It is essential to draw on the best ideas from a wide range of people within your organization. The problem is that no one can travel to central locations, even if they have a travel budget. The entire company could benefit from a boost in creating a culture of innovation for the long term.
You’re used to brainstorming sessions that involve people sitting in a conference room with cups of coffee and carbo-loaded snacks for fueling the brain and colored papers on the walls. How can you transform this high-energy, face-to-face brainstorming session into a virtual one where each participant has access to only a smartphone and a keyboard? How can you “bake in” innovation into your organization beyond this single opportunity?
We have created a NEW IDEA in seven steps! A process to create a virtual environment NEW IDEA This simple process promotes seven critical behavior. Each of these behaviors is described below.
1. No Negativity:
Your first reaction should be positive and not harmful. You can’t use body language or gestures to express enthusiasm, so affirm it with a few words: It’s great. Wow. It sounds great. When nonverbal cues do not exist, silence can be taken to mean criticism. Even if you disagree with the idea, saying “yes” can signal that you are open to listening.
2. Encourage the person:
Allow the person to share an idea. Sometimes, a new idea may sound a bit crazy. Do not let yourself be tempted to jump to other ideas. Instead, ask a few questions to get to the core of the concept. Example: “Now that’s a really out-of-the-box idea. How did you come up with that idea? This statement can be a motivator for your colleague, but it can also cause an immediate shutdown. Are you satisfied with this?
3. Listen and wait.
Working remotely can be very time-consuming. It is essential to allow for time for reflection. A follow-up session can be either asynchronous or at the same time. This session should not take place more than one or two working days after the brainstorming session. This allows everyone to absorb new ideas and gives them the opportunity to ask questions and provide input.
4. Input: Use the word “and” instead of “but” to build on your colleague’s ideas.
This shows that you have been paying attention and believe that his concept is valid. If your colleague suggests your company offer a live chat service for customers, you might respond with, “Yes, we can also host monthly virtual advisory boards where we can gain a deeper understanding of their problems.” It’s better than “But a Customer Advisory Board would give us much more understanding than a Chat Line.”
5. You can document the idea.
There are many benefits to this: Ideas can be uncensored or unfiltered by well-intentioned writers who might miss critical concepts because they are struggling to keep up. Because they can share their ideas anonymously, people are less likely to be inhibited. You can generate more pictures in a shorter time by everyone brainstorming simultaneously instead of waiting for their turn. People can see all the ideas that are available on the virtual table, and this often inspires more ideas.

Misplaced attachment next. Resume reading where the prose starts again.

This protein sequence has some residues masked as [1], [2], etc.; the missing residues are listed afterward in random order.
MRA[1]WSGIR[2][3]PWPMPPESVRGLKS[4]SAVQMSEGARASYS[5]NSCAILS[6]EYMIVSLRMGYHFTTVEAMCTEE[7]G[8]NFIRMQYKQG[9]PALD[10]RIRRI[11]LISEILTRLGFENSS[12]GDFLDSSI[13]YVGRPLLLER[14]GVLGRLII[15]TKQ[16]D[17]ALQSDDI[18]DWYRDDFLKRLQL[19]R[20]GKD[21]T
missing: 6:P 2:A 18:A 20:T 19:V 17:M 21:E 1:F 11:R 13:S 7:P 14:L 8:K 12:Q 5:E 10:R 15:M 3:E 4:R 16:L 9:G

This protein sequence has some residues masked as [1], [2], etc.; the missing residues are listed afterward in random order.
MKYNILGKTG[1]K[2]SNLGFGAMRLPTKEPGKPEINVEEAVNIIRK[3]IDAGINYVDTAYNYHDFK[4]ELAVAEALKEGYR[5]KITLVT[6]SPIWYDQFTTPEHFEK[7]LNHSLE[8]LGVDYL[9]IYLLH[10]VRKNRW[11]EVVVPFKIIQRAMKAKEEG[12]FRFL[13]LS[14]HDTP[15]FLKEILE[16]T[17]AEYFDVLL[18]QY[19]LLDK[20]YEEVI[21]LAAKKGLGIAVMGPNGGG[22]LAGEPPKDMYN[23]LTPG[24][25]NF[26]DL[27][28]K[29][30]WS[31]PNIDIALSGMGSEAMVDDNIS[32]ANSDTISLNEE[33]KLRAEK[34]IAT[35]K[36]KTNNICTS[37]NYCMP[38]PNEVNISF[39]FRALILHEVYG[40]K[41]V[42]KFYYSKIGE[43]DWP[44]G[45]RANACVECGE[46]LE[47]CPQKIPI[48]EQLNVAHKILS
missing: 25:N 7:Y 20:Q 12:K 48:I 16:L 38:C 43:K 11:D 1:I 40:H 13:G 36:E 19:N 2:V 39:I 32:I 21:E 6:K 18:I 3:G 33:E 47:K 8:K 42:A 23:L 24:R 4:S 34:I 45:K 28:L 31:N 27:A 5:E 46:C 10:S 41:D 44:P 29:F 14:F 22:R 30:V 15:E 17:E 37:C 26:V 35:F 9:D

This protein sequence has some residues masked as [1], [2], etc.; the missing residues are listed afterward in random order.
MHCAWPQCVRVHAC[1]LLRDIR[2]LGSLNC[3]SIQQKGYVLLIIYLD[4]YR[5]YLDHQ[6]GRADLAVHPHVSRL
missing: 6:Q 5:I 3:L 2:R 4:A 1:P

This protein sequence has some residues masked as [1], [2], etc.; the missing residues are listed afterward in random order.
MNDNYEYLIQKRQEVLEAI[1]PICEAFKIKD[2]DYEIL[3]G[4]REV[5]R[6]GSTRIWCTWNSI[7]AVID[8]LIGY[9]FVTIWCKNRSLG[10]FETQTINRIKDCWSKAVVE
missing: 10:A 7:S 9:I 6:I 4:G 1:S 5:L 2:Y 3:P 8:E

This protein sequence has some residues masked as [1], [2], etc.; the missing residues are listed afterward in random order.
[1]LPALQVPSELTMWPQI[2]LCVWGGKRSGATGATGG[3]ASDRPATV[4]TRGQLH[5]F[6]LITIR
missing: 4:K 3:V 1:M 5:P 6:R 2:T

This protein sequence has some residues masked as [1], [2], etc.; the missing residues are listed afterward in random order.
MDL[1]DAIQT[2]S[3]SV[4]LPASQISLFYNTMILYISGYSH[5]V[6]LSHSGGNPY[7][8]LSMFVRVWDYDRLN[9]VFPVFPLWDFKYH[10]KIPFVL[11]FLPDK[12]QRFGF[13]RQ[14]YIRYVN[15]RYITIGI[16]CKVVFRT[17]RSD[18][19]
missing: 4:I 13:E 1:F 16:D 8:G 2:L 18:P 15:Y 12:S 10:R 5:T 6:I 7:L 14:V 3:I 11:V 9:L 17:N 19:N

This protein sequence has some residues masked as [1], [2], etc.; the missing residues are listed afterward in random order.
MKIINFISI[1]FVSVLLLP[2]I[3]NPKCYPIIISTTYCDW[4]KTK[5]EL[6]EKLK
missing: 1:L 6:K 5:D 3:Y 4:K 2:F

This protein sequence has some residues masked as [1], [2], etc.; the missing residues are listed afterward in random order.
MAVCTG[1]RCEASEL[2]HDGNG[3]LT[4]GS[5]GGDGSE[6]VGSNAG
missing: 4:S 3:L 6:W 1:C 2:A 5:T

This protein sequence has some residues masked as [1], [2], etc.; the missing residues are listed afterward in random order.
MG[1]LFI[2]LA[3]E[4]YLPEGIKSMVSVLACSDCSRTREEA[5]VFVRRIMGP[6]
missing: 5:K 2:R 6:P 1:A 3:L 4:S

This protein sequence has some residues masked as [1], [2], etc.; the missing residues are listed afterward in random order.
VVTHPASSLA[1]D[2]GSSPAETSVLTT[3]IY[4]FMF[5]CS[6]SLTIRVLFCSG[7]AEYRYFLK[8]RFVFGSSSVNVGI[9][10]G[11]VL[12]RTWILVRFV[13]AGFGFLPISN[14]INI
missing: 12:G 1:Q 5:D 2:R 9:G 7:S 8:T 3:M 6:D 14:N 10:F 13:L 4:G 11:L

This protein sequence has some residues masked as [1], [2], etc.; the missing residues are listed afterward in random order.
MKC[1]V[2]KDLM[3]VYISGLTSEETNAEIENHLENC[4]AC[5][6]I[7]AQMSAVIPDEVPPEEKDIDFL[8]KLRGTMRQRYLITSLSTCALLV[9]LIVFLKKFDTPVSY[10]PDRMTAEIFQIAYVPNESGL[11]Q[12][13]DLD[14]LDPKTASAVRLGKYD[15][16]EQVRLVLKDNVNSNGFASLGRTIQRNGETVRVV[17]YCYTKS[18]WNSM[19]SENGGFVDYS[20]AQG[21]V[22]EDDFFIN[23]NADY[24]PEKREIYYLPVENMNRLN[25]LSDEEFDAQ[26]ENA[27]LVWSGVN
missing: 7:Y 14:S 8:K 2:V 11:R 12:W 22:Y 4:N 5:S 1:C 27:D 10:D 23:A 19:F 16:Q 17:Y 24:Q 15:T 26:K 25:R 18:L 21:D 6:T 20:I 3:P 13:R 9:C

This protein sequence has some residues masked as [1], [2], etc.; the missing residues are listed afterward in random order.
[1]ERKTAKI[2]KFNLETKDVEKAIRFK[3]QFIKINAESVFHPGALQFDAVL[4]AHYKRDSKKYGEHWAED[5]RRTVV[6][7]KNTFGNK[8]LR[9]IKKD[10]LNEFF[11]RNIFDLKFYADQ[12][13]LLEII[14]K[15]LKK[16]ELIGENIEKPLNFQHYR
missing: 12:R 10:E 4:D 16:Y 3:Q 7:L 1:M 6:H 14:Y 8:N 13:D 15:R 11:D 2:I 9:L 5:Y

6. Explore your options:
After people have gotten their brains going with brilliant ideas, it is time to make decisions about which opinions are worth further exploration. Team members can use virtual voting tools to help them come up with a list of winning ideas. You might consider setting up a follow-up meeting to discuss the selection process. Some people struggle with switching from their right brains to their left. Participants might want to have the opportunity to organize and synthesize ideas before they vote. A second meeting could be arranged if only a small number of people make the final decision. This may help to avoid any hurt feelings.
Now that you have a list of winning ideas, you need to actually do something with them. Otherwise, you’ll have wasted your energy and created unrealistic expectations. Next, you might make action plans to support your ideas before seeking approval from a decision-making body. Other times, members of the team may be empowered to take action on their own. Sometimes, an argument can be left alone, and the step is to ignore it. To ensure that people don’t get left behind, communicate to everyone the disposition of any ideas.
It takes practice and planning to adapt this process to virtual environments. You’ll find that even those who were reluctant to participate in the past will start to apply these techniques to their daily meetings. Bottom line: People who believe their ideas are being taken seriously will be more excited to brainstorm ideas next time.